Here’s something that would excite every boy whose childhood dreams included being captain of an aircraft. Designed for the pilot in mind, aviation watches are often characterised by a few basic requirements, such as highly accurate timekeeping capabilities and a clean dial with contrasting markers.
Today, pilot watches no longer only serve military pilots heading off to war. Luxury watch companies are reviving the classic watch style with a bevy of design and technical updates. This includes multiple displays and dials and even tourbillon complications. From Rolex’s latest Air-King to Breitling’s well-travelled Navitimer Aviation 01 Chronograph, here are five of our favourites.
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This aviation watch might just be more well-travelled than you. In commemoration with the Breitling DC-3’s grand world tour, the Swiss watch manufacturer has created 500 exclusive DC-3 Navitimer 01 aviation chronograph watches (S$16,440 each). The exciting part? To ensure they’re all truly part of the entire adventure, they’ll all hitch a ride onboard the legendary aircraft to circumnavigate the globe. The exclusive steel 46mm timepiece runs with the same in-house automatic chronograph movement Caliber B01, but is distinguished by its caseback, which sees the Breitling DC-3 World Tour logo and example number engraved. Keeping it classic, Breitling pairs the black dial with white counters and a brown leather strap with contrasting stitching. Unfortunately, you’ll have to wait till fall this year to get your hands on one; it’ll only be available for sale once its voyage around the world is complete.
This iteration might be behemoth in Big Pilot tradition at 55mm wide, but it stays true to the Swiss brand’s history of navigation watches from the ‘40s; it’s the same diameter as the original 52 caliber Tirette Seconde Centrale (TSC) made for the German Air Force then. Equipped with the rather old-school but time-tested IWC caliber 98300 (a.k.a. the Jones caliber), the timepiece beats at 18,000vph and has a 48-hour power reserve. To minimise interference with magnetic field lines, the same soft iron inner case is used, which means that while you can’t see the movement, you know you’re getting a timepiece that’s functionally faithful to the original. Priced at S$21,000, the Big Pilot’s Heritage 55 will only be a limited edition of 100 worldwide.
Known to be highly involved in the world of aviation and exploration since the ‘30s, the Rolex Oyster was famous for being a trusty companion to many pioneers on their endeavours. Now, the Swiss house pays homage to their spirit of adventure with the new Air King. A much bolder update from the previously scaled down and conservative version, the 40mm wide watch sees a larger and significantly more legible dial, albeit with an unusual design. The hours — marked by the 3-6-9 indices — and minute markers are placed on the same scale. Inside, the 3131 in-house caliber powers the watch with the same remarkable precision as the rest of the Rolex entourage, earning it the COSC and Rolex Superlative Chronometer certifications. The watch (S$8,760) is also anti-magnetic, thanks to the escape wheel that’s made of special nickel-phosphorous alloy — making it a watch worthy of the best pilots.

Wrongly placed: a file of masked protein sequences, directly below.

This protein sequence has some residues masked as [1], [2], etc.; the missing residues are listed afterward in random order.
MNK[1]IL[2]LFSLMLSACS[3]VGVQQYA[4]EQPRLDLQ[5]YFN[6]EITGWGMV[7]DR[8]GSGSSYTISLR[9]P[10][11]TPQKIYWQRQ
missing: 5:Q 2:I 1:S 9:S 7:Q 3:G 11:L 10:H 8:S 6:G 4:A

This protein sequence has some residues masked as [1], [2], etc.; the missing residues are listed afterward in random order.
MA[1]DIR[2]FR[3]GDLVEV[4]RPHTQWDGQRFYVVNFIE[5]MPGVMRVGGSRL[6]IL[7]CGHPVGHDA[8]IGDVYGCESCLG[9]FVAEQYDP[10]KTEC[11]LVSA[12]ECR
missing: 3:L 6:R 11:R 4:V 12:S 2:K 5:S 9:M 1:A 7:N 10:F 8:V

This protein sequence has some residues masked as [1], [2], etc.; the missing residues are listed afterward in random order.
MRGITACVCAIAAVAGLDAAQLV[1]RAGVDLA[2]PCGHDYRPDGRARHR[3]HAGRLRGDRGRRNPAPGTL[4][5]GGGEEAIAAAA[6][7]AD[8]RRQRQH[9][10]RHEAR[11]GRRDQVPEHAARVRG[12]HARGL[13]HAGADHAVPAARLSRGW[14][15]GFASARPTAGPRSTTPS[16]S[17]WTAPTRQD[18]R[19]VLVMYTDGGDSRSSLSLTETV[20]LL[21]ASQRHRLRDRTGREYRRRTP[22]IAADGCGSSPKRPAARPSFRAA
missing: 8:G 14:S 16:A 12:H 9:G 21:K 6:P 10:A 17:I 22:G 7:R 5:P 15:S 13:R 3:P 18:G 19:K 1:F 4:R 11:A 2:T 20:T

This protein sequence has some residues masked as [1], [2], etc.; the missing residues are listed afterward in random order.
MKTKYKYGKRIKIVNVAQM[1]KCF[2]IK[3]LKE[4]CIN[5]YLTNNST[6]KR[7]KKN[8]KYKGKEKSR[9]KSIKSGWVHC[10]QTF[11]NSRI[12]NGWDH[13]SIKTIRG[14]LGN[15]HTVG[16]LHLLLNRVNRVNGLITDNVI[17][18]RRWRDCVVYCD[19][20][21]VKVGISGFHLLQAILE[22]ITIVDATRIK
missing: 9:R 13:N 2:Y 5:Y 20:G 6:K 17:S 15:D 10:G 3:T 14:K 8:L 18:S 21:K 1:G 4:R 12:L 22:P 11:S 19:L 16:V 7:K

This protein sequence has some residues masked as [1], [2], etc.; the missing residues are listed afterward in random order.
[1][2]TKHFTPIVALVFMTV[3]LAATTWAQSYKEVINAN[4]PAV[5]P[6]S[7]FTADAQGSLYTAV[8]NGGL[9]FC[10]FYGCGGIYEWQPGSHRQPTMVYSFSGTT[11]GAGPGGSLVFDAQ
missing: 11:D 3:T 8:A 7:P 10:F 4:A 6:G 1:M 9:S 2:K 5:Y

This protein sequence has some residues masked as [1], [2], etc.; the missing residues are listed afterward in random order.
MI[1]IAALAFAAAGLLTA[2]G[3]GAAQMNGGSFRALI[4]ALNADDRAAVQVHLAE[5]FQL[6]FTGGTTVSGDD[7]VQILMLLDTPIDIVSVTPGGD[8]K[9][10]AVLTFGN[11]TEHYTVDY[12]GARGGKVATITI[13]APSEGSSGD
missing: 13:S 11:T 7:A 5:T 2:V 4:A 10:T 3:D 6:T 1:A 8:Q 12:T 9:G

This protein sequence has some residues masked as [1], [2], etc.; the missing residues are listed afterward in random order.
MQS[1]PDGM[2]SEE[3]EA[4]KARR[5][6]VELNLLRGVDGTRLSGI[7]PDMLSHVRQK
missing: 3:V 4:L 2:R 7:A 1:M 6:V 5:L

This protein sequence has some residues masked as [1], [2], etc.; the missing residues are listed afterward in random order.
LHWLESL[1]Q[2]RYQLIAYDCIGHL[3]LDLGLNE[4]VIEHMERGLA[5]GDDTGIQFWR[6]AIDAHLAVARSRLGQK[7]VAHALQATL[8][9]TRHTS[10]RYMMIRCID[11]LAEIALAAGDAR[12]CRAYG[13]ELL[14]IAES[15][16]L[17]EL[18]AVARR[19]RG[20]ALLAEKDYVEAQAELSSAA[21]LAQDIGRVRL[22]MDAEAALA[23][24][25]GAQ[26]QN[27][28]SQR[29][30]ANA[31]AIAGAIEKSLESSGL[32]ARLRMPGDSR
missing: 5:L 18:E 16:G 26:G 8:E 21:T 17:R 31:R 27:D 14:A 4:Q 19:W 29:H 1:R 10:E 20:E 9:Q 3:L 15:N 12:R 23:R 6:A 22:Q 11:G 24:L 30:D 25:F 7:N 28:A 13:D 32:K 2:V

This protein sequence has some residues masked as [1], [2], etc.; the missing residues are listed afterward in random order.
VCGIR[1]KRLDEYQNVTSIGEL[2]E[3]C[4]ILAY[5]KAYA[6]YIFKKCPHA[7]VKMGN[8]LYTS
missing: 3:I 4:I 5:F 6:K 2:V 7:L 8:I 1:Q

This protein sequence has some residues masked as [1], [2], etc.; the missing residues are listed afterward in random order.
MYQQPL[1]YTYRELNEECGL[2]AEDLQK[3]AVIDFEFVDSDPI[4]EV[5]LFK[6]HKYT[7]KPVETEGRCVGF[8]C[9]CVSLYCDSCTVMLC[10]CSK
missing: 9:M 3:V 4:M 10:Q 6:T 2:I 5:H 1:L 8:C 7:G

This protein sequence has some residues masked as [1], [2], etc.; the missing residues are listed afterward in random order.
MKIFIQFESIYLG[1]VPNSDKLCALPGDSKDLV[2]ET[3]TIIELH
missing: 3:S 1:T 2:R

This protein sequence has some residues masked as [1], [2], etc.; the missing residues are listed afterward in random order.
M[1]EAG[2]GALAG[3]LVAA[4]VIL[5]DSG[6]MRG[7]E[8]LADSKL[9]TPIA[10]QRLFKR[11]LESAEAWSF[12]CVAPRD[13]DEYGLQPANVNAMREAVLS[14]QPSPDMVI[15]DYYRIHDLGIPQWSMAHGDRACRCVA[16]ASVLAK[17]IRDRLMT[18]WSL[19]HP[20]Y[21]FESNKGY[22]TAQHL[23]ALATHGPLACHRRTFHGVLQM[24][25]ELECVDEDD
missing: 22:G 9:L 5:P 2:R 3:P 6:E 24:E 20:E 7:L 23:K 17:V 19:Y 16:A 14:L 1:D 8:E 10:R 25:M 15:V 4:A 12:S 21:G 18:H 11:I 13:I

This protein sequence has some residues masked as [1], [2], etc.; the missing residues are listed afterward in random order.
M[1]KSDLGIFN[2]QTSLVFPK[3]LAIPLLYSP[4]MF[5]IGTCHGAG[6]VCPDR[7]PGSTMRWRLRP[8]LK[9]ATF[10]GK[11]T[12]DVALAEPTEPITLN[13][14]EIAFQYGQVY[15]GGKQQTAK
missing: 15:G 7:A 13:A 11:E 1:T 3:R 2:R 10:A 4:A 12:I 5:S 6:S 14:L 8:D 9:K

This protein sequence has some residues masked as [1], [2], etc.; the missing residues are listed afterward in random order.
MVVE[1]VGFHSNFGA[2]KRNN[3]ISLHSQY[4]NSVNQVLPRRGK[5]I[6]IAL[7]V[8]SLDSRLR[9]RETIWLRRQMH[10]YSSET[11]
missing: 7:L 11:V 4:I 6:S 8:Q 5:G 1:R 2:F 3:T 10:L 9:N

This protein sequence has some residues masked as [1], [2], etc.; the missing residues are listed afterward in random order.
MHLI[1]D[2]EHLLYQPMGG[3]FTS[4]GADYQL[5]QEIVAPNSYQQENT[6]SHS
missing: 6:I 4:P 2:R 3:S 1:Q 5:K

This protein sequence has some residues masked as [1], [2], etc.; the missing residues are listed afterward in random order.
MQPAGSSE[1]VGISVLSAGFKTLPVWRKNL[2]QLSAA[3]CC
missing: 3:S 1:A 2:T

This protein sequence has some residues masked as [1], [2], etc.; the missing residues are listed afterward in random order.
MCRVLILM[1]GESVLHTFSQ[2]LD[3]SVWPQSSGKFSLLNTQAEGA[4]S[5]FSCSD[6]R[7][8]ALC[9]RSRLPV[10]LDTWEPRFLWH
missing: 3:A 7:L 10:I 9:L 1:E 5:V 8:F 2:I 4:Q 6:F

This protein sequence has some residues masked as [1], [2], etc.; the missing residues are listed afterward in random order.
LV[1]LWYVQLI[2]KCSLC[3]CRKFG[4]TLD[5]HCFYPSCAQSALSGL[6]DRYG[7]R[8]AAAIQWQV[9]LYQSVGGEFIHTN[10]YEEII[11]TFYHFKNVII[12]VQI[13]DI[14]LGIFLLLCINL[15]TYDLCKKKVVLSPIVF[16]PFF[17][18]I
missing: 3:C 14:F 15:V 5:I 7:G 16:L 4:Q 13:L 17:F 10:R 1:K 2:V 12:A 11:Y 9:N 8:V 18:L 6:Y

Patek is no stranger to making aviator’s timepieces, after all it’s made two prototype pilot’s watches in 1936, one of which sold for US$1.7 million (S$2.42 million) in 2009. But this isn’t a remake of those watches; this one is radically different in several way. Unlike most Patek Philippe timepieces, the dial on this watch is a very matte blue, its hours marked by large solid white gold numerals and filled with Super-Luminova. Mechanically, the 42mm watch (S$61,100) is similar to the others in the Time Travel series, running with the same Caliber 324, a small movement with a proportionate power reserve of 35 to 45 hours. On the left of the case sits two pushers that set the second time zone hand and can be locked to prevent accidental changes. Not travelling anytime soon? The time zone hand can also be hidden under the hour hand so you don’t get confused.
Perhaps the most visually striking in Bell & Ross’ line-up, the BR-X1 Carbone Forgé watch (S$32,600) can credit its unique ruggedness to the special manufacturing process of forged carbon. Unlike the regular woven kinds with checkered patterns, forged carbon is the result of countless string-like pieces of carbon fibre that are “forged” into one solid piece from a mold. Because of this, no two watches are the same. At its corners, lugs and rocking pushers crafted from ceramic ensure the sides of the watch remain scratch-free forever, albeit not shatter-free. Though its dial is skeletonised, the indices and hands are contrasting and wide enough to remain legible. Inside, the BR-CAL.313 movement borrows a top plate from a Dubois Depraz chronograph module, installed on an ETA base for a busy-looking dial that highlights the technical expertise and craftsmanship of the luxury french watch firm.